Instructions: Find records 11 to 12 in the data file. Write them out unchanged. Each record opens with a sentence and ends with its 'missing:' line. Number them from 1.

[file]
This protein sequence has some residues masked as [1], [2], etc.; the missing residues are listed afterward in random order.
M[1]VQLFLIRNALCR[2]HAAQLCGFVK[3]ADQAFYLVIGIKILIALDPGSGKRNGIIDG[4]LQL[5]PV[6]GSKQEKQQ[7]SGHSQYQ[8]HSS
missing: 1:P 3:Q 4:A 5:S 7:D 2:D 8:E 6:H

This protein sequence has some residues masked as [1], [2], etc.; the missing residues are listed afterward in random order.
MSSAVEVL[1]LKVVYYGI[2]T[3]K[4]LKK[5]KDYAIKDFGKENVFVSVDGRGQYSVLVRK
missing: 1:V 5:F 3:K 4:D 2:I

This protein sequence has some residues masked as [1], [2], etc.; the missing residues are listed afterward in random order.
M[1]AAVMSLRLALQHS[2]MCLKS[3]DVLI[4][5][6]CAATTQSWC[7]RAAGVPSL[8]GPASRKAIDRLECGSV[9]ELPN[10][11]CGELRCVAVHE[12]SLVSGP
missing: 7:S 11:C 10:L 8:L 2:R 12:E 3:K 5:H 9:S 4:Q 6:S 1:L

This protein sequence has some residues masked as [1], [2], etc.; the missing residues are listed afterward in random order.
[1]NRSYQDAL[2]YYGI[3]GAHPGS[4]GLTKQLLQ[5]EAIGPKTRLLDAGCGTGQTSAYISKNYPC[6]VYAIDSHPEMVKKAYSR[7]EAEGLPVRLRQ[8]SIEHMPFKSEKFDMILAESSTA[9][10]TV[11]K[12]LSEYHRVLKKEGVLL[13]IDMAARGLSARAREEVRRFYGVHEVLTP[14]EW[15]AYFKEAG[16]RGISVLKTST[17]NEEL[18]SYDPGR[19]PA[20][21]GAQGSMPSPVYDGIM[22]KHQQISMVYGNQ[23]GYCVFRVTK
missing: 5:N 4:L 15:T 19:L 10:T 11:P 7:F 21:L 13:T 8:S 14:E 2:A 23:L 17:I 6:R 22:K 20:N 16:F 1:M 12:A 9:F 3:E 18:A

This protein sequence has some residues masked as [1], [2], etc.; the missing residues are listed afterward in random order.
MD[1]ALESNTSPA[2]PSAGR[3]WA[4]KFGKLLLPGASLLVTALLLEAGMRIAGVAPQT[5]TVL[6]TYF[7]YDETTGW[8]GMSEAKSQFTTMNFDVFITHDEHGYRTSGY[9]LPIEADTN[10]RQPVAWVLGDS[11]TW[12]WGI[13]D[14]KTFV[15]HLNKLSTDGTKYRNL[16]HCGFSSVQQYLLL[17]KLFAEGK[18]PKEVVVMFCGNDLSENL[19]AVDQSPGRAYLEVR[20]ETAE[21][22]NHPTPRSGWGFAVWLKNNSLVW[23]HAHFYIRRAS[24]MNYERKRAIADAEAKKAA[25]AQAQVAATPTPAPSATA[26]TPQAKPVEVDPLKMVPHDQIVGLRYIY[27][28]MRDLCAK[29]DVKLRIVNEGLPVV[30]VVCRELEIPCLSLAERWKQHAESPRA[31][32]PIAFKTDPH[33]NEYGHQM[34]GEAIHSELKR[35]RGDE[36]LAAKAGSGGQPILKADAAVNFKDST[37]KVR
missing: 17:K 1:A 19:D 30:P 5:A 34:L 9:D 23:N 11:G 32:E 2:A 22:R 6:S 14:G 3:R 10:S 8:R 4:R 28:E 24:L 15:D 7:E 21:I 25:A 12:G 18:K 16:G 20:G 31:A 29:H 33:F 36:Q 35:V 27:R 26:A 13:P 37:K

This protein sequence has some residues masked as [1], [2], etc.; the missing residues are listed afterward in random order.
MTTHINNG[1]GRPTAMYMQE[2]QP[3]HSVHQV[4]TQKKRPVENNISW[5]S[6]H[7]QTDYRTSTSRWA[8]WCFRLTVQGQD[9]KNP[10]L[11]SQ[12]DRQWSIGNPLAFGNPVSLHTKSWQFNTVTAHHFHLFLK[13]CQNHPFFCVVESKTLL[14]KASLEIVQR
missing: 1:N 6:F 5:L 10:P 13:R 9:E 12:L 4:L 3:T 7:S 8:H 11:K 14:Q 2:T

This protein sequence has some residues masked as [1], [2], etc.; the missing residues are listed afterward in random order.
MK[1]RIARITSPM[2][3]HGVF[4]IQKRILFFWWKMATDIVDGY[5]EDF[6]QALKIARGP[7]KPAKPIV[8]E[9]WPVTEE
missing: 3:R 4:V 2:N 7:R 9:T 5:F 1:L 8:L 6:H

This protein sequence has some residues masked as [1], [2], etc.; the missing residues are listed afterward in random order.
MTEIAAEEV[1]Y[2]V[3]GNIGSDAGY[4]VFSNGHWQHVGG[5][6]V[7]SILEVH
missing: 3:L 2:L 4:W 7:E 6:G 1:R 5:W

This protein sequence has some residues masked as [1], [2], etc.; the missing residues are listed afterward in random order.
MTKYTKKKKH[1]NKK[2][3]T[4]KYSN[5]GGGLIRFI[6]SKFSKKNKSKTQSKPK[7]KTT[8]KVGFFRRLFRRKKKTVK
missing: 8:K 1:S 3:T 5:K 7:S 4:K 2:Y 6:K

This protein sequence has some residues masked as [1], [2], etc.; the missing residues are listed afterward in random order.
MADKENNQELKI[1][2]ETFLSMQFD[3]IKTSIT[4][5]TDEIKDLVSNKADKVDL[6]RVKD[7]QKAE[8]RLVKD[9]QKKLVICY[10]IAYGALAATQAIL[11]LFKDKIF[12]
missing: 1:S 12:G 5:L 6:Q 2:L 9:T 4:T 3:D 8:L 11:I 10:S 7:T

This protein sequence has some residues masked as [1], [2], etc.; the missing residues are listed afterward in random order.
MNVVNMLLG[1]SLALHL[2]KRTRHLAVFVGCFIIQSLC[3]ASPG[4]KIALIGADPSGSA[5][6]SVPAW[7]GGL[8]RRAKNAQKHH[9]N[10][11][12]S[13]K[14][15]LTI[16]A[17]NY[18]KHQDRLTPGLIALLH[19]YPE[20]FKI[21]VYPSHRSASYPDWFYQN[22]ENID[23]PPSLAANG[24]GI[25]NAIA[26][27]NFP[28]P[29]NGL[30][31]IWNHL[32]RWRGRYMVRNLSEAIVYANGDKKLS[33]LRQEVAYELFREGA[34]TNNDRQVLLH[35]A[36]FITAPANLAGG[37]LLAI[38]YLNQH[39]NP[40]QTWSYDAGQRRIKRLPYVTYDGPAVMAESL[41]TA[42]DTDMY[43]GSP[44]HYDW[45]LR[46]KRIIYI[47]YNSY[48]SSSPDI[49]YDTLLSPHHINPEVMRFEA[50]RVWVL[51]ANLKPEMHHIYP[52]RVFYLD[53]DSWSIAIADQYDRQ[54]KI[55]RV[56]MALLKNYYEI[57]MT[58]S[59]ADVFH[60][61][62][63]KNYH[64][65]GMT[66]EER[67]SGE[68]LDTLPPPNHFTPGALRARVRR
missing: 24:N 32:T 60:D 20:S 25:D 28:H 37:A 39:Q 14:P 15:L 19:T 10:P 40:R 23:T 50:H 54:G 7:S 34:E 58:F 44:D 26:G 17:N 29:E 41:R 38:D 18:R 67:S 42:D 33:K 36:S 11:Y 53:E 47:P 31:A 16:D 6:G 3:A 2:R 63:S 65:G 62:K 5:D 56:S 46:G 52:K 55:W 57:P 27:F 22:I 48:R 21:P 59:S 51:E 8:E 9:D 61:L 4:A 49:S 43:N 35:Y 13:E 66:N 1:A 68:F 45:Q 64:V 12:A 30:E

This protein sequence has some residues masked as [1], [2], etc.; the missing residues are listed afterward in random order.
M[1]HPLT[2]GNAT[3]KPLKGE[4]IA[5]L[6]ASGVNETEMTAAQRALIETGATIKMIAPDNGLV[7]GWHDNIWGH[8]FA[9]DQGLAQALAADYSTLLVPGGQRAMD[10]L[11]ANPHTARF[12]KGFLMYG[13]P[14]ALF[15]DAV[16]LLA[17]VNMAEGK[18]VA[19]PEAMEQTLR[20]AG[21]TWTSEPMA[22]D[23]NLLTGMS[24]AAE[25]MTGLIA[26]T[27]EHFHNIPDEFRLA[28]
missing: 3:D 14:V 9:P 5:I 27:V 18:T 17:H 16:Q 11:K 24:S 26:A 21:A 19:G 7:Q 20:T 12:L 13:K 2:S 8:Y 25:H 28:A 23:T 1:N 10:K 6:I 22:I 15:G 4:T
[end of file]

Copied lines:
This protein sequence has some residues masked as [1], [2], etc.; the missing residues are listed afterward in random order.
MNVVNMLLG[1]SLALHL[2]KRTRHLAVFVGCFIIQSLC[3]ASPG[4]KIALIGADPSGSA[5][6]SVPAW[7]GGL[8]RRAKNAQKHH[9]N[10][11][12]S[13]K[14][15]LTI[16]A[17]NY[18]KHQDRLTPGLIALLH[19]YPE[20]FKI[21]VYPSHRSASYPDWFYQN[22]ENID[23]PPSLAANG[24]GI[25]NAIA[26][27]NFP[28]P[29]NGL[30][31]IWNHL[32]RWRGRYMVRNLSEAIVYANGDKKLS[33]LRQEVAYELFREGA[34]TNNDRQVLLH[35]A[36]FITAPANLAGG[37]LLAI[38]YLNQH[39]NP[40]QTWSYDAGQRRIKRLPYVTYDGPAVMAESL[41]TA[42]DTDMY[43]GSP[44]HYDW[45]LR[46]KRIIYI[47]YNSY[48]SSSPDI[49]YDTLLSPHHINPEVMRFEA[50]RVWVL[51]ANLKPEMHHIYP[52]RVFYLD[53]DSWSIAIADQYDRQ[54]KI[55]RV[56]MALLKNYYEI[57]MT[58]S[59]ADVFH[60][61][62][63]KNYH[64][65]GMT[66]EER[67]SGE[68]LDTLPPPNHFTPGALRARVRR
missing: 24:N 32:T 60:D 20:S 25:D 28:H 37:A 39:Q 14:P 15:L 19:T 10:P 40:R 23:T 50:H 54:G 7:S 34:E 58:F 44:D 26:G 17:N 29:E 41:R 38:D 18:R 67:S 42:D 33:K 36:S 11:Y 53:E 47:P 31:A 16:D 6:G 3:A 2:R 63:S 65:G 62:K 5:D 56:S 46:G 52:K 55:W 57:P 27:F 22:I 48:R 21:P 59:S 51:E 8:E 9:D 61:L 4:A 49:S 43:N 35:Y 13:E 66:N 1:A 68:F 45:Q 64:V 12:A 30:E

This protein sequence has some residues masked as [1], [2], etc.; the missing residues are listed afterward in random order.
M[1]HPLT[2]GNAT[3]KPLKGE[4]IA[5]L[6]ASGVNETEMTAAQRALIETGATIKMIAPDNGLV[7]GWHDNIWGH[8]FA[9]DQGLAQALAADYSTLLVPGGQRAMD[10]L[11]ANPHTARF[12]KGFLMYG[13]P[14]ALF[15]DAV[16]LLA[17]VNMAEGK[18]VA[19]PEAMEQTLR[20]AG[21]TWTSEPMA[22]D[23]NLLTGMS[24]AAE[25]MTGLIA[26]T[27]EHFHNIPDEFRLA[28]
missing: 3:D 14:V 9:P 5:I 27:V 18:T 17:H 16:Q 11:K 24:S 26:A 21:A 19:G 7:Q 20:T 12:L 13:K 2:S 8:Y 25:H 28:A 23:T 1:N 10:K 6:I 22:I 15:G 4:T